Cambodia Rejects Vietnam’s Call to Grant Citizenship to Vietnamese

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Chheang Vun, chairman of the National Assembly’s foreign affairs committee

The government has rejected a request from Vietnam to provide Cambodian citizenship to Vietnamese who have lived and worked in Cambodia’s northeast for years, officials said.

Government spokesman Phay Siphan said the country had immigration and nationality laws, and followed the principle of the law.

“The National Assembly has already explained that Cambodia cannot act based on feelings or sentiment,” Siphan told VOD on Tuesday. “The government’s position is nothing more than law enforcement.”

Estimates of the number of various ethnic Vietnamese minority populations in Cambodia range from 400,000 to more than 700,000, although the figures are disputed. Some were born in Cambodia, while others are refugees, migrants or their descendants, and many do not have citizenship or residency documents.

Without documents, many ethnic Vietnamese living in Cambodia face numerous challenges, including “limited freedom of movement, being unable to own land, and difficulty accessing employment, education, health care, and legal protection,” according to a 2018 submission to the U.N. special rapporteur on minority issues from local NGO Minority Rights Organization and the University of Melbourne’s Peter McMullin Centre on Statelessness.

On Monday, Chheang Vun, chairman of the National Assembly’s foreign affairs committee, said Vietnam had asked during a weekend meeting in Vietnam of parliamentary foreign affairs committees from the two nations and Laos why Cambodia did not provide Cambodian citizenship to Vietnamese people who had been living in Cambodia for years.

The request was rejected, Vun said.

“We cannot provide nationality automatically to Vietnamese who illegally live within Cambodian territory,” he told reporters. “We cannot provide, but they can apply for nationality in accordance with our law.”

Cambodia’s 1996 Law on Nationality provides for citizenship by birth, marriage and naturalization under specific conditions, as well as by donating more than $300,000 to the state coffers.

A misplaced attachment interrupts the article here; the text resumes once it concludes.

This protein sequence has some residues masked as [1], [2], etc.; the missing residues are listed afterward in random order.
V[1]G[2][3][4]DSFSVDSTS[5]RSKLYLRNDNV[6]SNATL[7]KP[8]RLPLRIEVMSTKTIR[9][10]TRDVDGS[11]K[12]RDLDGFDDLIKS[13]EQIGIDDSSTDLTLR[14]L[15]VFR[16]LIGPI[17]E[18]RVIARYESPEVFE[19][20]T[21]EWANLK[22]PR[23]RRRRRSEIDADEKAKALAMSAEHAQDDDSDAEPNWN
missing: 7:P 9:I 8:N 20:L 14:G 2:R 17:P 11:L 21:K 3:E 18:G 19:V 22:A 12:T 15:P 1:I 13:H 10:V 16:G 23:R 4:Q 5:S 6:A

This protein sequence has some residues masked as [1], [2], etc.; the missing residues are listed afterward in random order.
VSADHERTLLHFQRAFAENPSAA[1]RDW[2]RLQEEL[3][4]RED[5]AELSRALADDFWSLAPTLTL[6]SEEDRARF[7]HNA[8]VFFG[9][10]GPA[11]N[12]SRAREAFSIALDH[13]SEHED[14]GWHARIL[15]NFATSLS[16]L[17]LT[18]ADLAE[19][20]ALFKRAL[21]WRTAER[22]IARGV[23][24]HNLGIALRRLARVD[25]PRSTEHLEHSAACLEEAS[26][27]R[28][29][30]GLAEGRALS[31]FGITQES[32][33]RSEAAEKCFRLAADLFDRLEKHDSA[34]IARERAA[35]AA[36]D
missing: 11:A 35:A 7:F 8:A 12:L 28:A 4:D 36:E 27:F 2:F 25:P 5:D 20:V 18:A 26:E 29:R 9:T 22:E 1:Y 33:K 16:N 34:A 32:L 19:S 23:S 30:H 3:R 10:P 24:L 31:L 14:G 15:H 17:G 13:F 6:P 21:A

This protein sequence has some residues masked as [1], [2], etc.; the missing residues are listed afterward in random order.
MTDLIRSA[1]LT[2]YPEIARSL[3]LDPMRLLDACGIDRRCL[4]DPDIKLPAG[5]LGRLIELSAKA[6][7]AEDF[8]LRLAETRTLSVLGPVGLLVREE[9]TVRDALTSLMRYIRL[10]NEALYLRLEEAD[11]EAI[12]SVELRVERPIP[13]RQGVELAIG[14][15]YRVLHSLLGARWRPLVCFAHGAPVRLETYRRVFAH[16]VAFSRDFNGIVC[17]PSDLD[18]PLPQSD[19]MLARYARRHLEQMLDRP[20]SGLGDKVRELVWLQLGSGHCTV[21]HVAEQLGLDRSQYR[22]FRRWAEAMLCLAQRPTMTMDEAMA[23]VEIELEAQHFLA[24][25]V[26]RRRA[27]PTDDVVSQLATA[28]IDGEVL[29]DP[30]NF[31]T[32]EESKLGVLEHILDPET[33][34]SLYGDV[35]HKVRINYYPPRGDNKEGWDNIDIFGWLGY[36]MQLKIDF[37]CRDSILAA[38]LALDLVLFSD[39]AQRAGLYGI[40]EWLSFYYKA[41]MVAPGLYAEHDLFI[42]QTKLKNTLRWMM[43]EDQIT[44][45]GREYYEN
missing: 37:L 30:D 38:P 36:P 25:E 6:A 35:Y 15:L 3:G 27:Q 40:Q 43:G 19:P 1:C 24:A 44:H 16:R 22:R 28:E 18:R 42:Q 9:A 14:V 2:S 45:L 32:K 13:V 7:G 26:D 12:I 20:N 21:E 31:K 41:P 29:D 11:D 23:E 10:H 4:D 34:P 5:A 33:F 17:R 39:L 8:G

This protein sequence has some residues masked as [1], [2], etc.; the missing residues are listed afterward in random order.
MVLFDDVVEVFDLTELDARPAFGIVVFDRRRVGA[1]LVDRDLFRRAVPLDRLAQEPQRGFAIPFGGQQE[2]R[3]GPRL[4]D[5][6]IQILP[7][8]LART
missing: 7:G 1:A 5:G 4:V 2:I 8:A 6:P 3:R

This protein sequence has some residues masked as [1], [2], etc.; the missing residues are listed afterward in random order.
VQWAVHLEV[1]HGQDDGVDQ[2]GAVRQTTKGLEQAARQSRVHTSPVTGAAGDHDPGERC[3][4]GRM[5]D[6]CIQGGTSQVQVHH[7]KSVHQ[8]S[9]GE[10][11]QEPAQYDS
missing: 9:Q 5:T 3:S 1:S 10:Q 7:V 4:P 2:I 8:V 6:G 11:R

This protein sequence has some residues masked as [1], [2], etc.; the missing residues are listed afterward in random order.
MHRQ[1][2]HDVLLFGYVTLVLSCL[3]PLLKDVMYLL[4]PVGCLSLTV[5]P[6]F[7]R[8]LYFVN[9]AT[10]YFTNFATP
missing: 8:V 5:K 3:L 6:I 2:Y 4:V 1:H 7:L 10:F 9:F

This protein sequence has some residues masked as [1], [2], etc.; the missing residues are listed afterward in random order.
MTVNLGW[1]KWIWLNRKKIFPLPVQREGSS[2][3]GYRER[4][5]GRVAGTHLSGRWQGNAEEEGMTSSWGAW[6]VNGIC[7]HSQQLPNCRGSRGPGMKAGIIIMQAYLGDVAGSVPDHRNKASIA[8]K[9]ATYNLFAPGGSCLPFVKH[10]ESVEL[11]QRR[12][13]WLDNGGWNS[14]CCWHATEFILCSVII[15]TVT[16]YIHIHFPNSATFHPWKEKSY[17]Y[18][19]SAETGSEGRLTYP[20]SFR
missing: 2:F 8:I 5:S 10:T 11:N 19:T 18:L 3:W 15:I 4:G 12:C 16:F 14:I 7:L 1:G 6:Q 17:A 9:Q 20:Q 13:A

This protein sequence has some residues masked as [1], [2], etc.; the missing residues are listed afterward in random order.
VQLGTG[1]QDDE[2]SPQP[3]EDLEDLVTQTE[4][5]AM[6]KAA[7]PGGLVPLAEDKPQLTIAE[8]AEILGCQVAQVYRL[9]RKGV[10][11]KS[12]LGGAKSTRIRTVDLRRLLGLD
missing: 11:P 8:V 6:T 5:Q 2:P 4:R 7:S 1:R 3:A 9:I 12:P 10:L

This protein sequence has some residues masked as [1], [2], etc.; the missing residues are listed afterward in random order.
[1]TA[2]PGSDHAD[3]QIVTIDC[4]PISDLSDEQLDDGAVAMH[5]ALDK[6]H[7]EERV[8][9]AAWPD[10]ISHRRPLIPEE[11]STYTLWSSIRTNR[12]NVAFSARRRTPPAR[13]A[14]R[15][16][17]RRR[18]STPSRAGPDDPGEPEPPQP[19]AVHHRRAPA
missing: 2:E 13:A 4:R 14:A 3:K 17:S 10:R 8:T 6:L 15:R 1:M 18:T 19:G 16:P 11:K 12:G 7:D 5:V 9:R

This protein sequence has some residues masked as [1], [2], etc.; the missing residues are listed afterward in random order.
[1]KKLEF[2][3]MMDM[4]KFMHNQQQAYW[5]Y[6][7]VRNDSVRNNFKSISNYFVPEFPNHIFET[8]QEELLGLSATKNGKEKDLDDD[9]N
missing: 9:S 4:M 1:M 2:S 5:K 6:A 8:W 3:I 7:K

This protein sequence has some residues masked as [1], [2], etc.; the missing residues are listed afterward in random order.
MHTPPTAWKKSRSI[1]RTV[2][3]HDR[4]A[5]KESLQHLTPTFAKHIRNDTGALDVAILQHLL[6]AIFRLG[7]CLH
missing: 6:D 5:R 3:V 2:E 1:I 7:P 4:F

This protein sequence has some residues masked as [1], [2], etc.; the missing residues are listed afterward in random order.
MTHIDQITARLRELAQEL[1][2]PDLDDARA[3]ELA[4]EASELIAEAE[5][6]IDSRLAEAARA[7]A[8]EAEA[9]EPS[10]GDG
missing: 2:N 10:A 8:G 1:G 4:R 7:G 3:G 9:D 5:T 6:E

Royal Academy of Cambodia president Sok Touch said providing citizenship to migrants from a neighboring country posed serious risks, and the government should send undocumented people back to their country and prohibit them from living illegally in Cambodia.

If they were granted citizenship, they would have “every right,” including buying land and voting, Touch said.

“What will that group become in the future? They will become the owner of the country’s fate,” he said.

More than 180,000 foreigners were found to be living illegally in Cambodia, according to a July report from the Interior Ministry’s immigration department. The vast majority were Vietnamese.

Cambodian authorities confiscated more than 37,000 irregular documents, including residency books, identification cards, passports and birth and marriage certificates, from foreigners within the first six months of this year, the report said. The documents were issued to foreigners due to collusion by local authorities, it added.

Kirth Chantharith, the department’s director-general, said in July that Cambodia had provided permanent residence permits to some 88,100 foreigners, including nearly 87,800 Vietnamese people.

Prime Minister Hun Sen is scheduled to visit Vietnam in September, following a meeting on Tuesday with Vietnamese Foreign Affairs Minister Pham Binh Minh in Phnom Penh, according to state media outlet AKP.

(Translated and edited from the original article on VOD Khmer)

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